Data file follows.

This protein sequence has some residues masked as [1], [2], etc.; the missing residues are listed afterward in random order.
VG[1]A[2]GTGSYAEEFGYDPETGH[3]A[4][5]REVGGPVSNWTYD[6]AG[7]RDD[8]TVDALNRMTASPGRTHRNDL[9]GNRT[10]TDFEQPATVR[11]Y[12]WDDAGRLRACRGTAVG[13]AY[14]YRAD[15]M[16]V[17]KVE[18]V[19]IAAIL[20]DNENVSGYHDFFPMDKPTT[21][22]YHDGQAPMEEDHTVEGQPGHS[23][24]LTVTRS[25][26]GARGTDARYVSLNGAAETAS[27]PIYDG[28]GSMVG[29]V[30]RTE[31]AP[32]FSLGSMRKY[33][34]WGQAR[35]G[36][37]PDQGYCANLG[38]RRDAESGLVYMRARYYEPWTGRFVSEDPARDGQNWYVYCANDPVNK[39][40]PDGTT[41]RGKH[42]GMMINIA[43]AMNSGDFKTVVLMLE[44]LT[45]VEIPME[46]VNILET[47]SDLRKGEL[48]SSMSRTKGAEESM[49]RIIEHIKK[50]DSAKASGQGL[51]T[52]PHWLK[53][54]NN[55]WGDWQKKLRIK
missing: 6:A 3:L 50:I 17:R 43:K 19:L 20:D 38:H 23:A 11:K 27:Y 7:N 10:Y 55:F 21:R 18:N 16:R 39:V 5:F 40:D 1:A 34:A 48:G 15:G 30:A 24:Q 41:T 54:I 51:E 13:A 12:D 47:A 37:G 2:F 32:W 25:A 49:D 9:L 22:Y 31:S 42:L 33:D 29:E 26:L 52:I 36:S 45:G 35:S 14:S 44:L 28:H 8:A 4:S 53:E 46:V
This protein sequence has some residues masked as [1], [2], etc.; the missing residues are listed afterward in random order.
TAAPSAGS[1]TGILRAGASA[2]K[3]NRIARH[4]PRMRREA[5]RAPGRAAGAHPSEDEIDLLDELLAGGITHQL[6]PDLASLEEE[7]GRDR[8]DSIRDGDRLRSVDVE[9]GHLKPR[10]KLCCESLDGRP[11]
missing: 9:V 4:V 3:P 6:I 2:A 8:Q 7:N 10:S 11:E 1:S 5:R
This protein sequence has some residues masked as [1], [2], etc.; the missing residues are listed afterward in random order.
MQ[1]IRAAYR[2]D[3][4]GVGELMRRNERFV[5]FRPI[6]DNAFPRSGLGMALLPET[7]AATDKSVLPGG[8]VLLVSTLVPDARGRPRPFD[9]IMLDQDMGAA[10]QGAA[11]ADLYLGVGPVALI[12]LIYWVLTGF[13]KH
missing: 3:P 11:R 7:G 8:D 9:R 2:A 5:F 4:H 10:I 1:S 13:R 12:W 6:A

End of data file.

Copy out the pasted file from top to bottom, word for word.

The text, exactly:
This protein sequence has some residues masked as [1], [2], etc.; the missing residues are listed afterward in random order.
VG[1]A[2]GTGSYAEEFGYDPETGH[3]A[4][5]REVGGPVSNWTYD[6]AG[7]RDD[8]TVDALNRMTASPGRTHRNDL[9]GNRT[10]TDFEQPATVR[11]Y[12]WDDAGRLRACRGTAVG[13]AY[14]YRAD[15]M[16]V[17]KVE[18]V[19]IAAIL[20]DNENVSGYHDFFPMDKPTT[21][22]YHDGQAPMEEDHTVEGQPGHS[23][24]LTVTRS[25][26]GARGTDARYVSLNGAAETAS[27]PIYDG[28]GSMVG[29]V[30]RTE[31]AP[32]FSLGSMRKY[33][34]WGQAR[35]G[36][37]PDQGYCANLG[38]RRDAESGLVYMRARYYEPWTGRFVSEDPARDGQNWYVYCANDPVNK[39][40]PDGTT[41]RGKH[42]GMMINIA[43]AMNSGDFKTVVLMLE[44]LT[45]VEIPME[46]VNILET[47]SDLRKGEL[48]SSMSRTKGAEESM[49]RIIEHIKK[50]DSAKASGQGL[51]T[52]PHWLK[53][54]NN[55]WGDWQKKLRIK
missing: 6:A 3:L 50:I 17:R 43:K 19:L 20:D 38:H 23:A 11:K 27:Y 7:N 10:Y 55:F 21:R 18:N 16:R 39:V 5:F 40:D 1:A 34:A 48:G 15:G 30:A 24:Q 41:T 54:I 51:E 13:A 12:D 47:A 37:G 2:F 32:W 25:A 49:D 9:L 22:Y 31:S 42:L 33:D 29:E 26:L 52:I 36:S 45:G 35:S 14:S 44:L 28:H 8:A 4:S 53:E 46:V
This protein sequence has some residues masked as [1], [2], etc.; the missing residues are listed afterward in random order.
TAAPSAGS[1]TGILRAGASA[2]K[3]NRIARH[4]PRMRREA[5]RAPGRAAGAHPSEDEIDLLDELLAGGITHQL[6]PDLASLEEE[7]GRDR[8]DSIRDGDRLRSVDVE[9]GHLKPR[10]KLCCESLDGRP[11]
missing: 9:V 4:V 3:P 6:I 2:A 8:Q 7:N 10:S 11:E 1:S 5:R
This protein sequence has some residues masked as [1], [2], etc.; the missing residues are listed afterward in random order.
MQ[1]IRAAYR[2]D[3][4]GVGELMRRNERFV[5]FRPI[6]DNAFPRSGLGMALLPET[7]AATDKSVLPGG[8]VLLVSTLVPDARGRPRPFD[9]IMLDQDMGAA[10]QGAA[11]ADLYLGVGPVALI[12]LIYWVLTGF[13]KH
missing: 3:P 11:R 7:G 8:D 9:R 2:A 5:F 4:H 10:I 1:S 13:R 12:W 6:A